Hospice services for Military Veterans

Posted on

Dec 15, 2014

Book/Edition

Idaho - Boise and the Treasure Valley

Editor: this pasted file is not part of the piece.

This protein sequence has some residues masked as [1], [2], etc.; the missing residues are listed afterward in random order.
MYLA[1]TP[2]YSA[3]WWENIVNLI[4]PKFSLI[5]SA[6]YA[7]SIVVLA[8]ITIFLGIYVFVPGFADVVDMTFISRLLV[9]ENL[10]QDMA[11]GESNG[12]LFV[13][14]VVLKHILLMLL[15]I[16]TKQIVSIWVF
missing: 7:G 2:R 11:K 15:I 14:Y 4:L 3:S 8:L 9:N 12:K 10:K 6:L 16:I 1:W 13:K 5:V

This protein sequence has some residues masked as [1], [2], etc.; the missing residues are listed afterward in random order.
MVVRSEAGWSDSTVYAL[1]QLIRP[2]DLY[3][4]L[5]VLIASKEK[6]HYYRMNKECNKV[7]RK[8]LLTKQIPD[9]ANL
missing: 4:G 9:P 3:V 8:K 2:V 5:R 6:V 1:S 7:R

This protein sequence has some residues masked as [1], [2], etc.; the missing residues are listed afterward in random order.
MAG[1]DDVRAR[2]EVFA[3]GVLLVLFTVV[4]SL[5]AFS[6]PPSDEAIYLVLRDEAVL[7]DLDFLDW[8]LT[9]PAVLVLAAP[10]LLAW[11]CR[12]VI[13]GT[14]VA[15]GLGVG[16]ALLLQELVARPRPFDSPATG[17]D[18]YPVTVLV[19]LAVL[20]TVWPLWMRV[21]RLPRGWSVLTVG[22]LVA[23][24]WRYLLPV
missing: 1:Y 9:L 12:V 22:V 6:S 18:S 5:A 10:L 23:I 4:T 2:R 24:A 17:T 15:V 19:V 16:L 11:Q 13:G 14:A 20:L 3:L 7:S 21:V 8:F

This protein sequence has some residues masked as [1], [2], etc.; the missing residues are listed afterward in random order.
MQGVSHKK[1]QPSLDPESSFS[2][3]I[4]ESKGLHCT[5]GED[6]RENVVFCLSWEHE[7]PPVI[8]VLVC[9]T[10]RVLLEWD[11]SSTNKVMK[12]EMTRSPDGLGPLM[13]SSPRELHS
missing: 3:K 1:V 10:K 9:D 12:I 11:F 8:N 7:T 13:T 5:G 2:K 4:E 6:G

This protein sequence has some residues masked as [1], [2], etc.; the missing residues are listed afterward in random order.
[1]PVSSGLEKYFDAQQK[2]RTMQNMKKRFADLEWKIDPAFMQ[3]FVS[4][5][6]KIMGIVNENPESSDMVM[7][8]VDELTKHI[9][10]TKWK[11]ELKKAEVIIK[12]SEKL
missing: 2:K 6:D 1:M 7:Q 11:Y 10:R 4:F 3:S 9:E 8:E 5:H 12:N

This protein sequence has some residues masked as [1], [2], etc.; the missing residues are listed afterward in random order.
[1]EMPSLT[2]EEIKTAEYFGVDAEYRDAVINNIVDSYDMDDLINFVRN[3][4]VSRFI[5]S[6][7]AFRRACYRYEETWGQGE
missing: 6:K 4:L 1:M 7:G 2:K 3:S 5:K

The need for hospice services for military veterans has never been greater, but often those who were the first to answer our nations call for help are among the last to seek help when they need it. Today, more than 37 percent of the veteran population is 65 years or older. More than 1,800 veterans die every day, but most veterans still die in their communities only 4% occur in Veterans Administration facilities. There are many reasons why veterans do not seek end-of-life care. A culture of stoicism might prevent veterans from admitting to being in pain, or from asking for pain medication. Some may suffer from post-traumatic stress disorder (PTSD), with symptoms that can include social isolation, alcohol abuse, and anxieties. However, much of avoided care comes down to education. The benefits of hospice care can meet the special needs these brave men and women have at the end of life. VA and hospice programs have learned a critical lesson in caring for dying veterans: A patients military service history is highly relevant to providing the most appropriate, personalized end-of-life care. Although hospices routinely ask and record their patients age, family make-up, racial/ethnic group and religion at the time of enrollment, far too few ask about service status. But they should. There may be health coverage and benefit issues, if the veteran is enrolled at a local VAMC or would like to be, along with burial and other benefits. When seeking hospice care for a veteran, it is important to ask about services that will meet his or her specific needs based upon the timeframe of service. Some hospices have developed care programs specifically designed for the conflict the veteran served in, such as World War II, the Korean War and the Vietnam War. Some also have specially trained volunteers, many of whom are veterans themselves, to assist with care and comfort. This gives the patients a level of comfort knowing that those who are taking care of them have been through many of the same things they have. For some veterans, the effect of combat experience may remain buried for years, emerging only when they are very sick and dying. Finding the right end-of-life care can make all the difference. Hospice is a choice to live life to its fullest, empowering patients and their families to redefine hope in the last months of life. Finding a hospice that has made it its goal to care for veterans is another way to honor their sacrifice. -Devin Limb is Executive Director of United Hospice in Meridian.

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